Samseng Zhabor

By Kirsten, the Samseng Zhabor

The travel that I miss

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Samseng Zhabor
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A million years ago, in 2019, I had a pretty packed travel schedule. I bounced around the world—Malaysia, Indonesia, Australia, Taiwan, Nepal, Scotland, Ukraine—for work and leisure, growing accustomed to wandering foreign streets and soaking up the sights.
Then Covid-19 hit.
I haven’t left Singapore since January 2020. This might just be the longest stretch of time I’ve spent within Singapore’s borders in my entire life—I’m not super sure of this, but even as a baby I’d gone on trips to Malaysia to visit (or be shown off to) family.
My mother liked to travel, so we’d either go on holidays as a family, or just take mother-daughter trips. We’d chase winter, heading south during the June school holidays, north in December.
As a kid I looked forward to these overseas adventures, recognising even then what a privilege it was to be able to go on them. We often looked for new places to go, emphasising novelty, wanting to see and experiences places we’d never been to before. Even if we didn’t go on tours, we’d study guidebooks and plot out things that we wanted to do and see.
These habits shifted as I grew older and started travelling solo. I don’t bother with guidebooks anymore, nor do I even really bother to Google all that much. My philosophy is that, if I’m in a new place, anything and everything I see can only be a new experience, and therefore nothing is a ever really a waste of time. Besides, I revel most in pretending to be local in a city, even if I have no idea where I’m going.
This strategy can be quite hit-and-miss. But I always learn something. For instance, I now know that if one chooses to walk from the Macau Taipa Ferry Terminal to the Taipa Food Street (about a 45-minute walk), one will not be rewarded by many great views, but will be filled with a sense of self-righteousness that tells you, yes, you can indeed eat two Portuguese egg tarts, for you have earned it with your walk through that drab highway tunnel with the lorry truck fumes.
This was probably the most scenic sight on my walk in Macau. Not bad, but no prizes.
This was probably the most scenic sight on my walk in Macau. Not bad, but no prizes.
I now also know that, if you wander the streets of Kathmandu a little bit, you might be rewarded with the best damn lassi you have ever tasted in your life.
It made my fingers sticky for awhile but it was totally worth it.
It made my fingers sticky for awhile but it was totally worth it.
I miss doing this. But what surprised me was that I don’t miss it as much as I thought I would.
Today, when I think about travel, I don’t think about new places that I want to explore, although I see photos of them and accept that they do seem very nice. But what I really want, what I really really want, during this period of involuntary grounding, is to return and revisit.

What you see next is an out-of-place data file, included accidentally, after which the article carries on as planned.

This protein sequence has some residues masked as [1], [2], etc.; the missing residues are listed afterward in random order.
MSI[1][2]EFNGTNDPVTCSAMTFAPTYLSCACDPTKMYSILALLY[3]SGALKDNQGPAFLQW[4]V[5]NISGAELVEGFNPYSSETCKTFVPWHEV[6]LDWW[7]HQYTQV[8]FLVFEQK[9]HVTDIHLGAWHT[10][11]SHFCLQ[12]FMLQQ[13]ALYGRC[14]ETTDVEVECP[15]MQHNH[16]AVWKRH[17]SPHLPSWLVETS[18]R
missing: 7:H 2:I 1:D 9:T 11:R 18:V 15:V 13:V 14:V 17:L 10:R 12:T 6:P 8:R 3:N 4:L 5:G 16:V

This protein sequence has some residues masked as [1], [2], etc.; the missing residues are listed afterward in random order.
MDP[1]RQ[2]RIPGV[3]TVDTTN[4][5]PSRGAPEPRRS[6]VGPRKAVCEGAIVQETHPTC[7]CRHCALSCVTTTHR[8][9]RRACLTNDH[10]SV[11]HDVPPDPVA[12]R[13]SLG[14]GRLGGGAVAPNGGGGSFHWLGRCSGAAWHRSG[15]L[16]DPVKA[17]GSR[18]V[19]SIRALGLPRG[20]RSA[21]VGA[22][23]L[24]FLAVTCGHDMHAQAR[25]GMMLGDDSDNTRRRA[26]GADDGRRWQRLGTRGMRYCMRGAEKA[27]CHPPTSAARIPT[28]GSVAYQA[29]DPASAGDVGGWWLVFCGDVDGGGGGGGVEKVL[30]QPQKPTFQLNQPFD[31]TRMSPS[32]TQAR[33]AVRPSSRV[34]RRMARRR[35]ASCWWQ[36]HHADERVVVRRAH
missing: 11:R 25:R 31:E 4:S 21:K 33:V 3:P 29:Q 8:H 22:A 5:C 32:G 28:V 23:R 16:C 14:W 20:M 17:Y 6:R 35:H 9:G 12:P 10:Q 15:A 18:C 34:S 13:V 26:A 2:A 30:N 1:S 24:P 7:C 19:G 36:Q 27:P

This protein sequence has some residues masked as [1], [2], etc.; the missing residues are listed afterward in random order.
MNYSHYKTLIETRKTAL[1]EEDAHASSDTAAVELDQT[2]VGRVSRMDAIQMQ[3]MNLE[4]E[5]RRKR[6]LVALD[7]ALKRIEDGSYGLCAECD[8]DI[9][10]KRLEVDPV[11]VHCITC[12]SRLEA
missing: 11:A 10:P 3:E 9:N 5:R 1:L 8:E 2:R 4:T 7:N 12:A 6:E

I long to go back to places where I have family, places where I have found peace of mind and comfort and joy. I want to be at my in-laws’ in Scotland, surrounded by family and petting the only dogs in the world that this cat lady has befriended. I miss being surrounded by that half of the family.
Hanging out with Betsy.
Hanging out with Betsy.
I want to go back to Taiwan, where I don’t have family but have many friends, where I’ve been able to toggle between social gatherings and lots and lots of cherished solitude. Where I’ve been able to switch my English-speaking brain to a predominantly Mandarin mode of operation, and find relief and satisfaction in doing so.
I also learnt that if you stay in Jiufen overnight, the entire place empties out of tourists and you end up getting to wander around in perfect peace and quiet (as long as you accept that pretty much everything is closed).
I also learnt that if you stay in Jiufen overnight, the entire place empties out of tourists and you end up getting to wander around in perfect peace and quiet (as long as you accept that pretty much everything is closed).
Holidays used to be jam-packed with energy and excitement because I was a kid and wanted to see everything and play everything and collect stories that I could tell my friends when we were back in the classroom. As an adult, I want vacations to be rest, less about packing the itinerary with sights and more about finding places where I can take things at a leisurely pace, with no pressure. One already has to deal with too many obligations as an adult, to be bothered with more to-do lists while travelling.
Apart from keeping me home—which, considering the frenzy of 2019, is a break in and of itself—the pandemic travel restrictions have brought some perspective to what’s important to me. While this by no means suggests that I never want to explore a new place again, it does bring into sharp relief that the act of ticking off new destinations on a map isn’t that crucial. There are places that aren’t just new adventures, but places that now hold lots of personal meaning for me. They are the ones I miss the most.
What do you miss? Where would you like to go, once travel isn’t so onerous again?
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Kirsten, the Samseng Zhabor
Kirsten, the Samseng Zhabor @kixes

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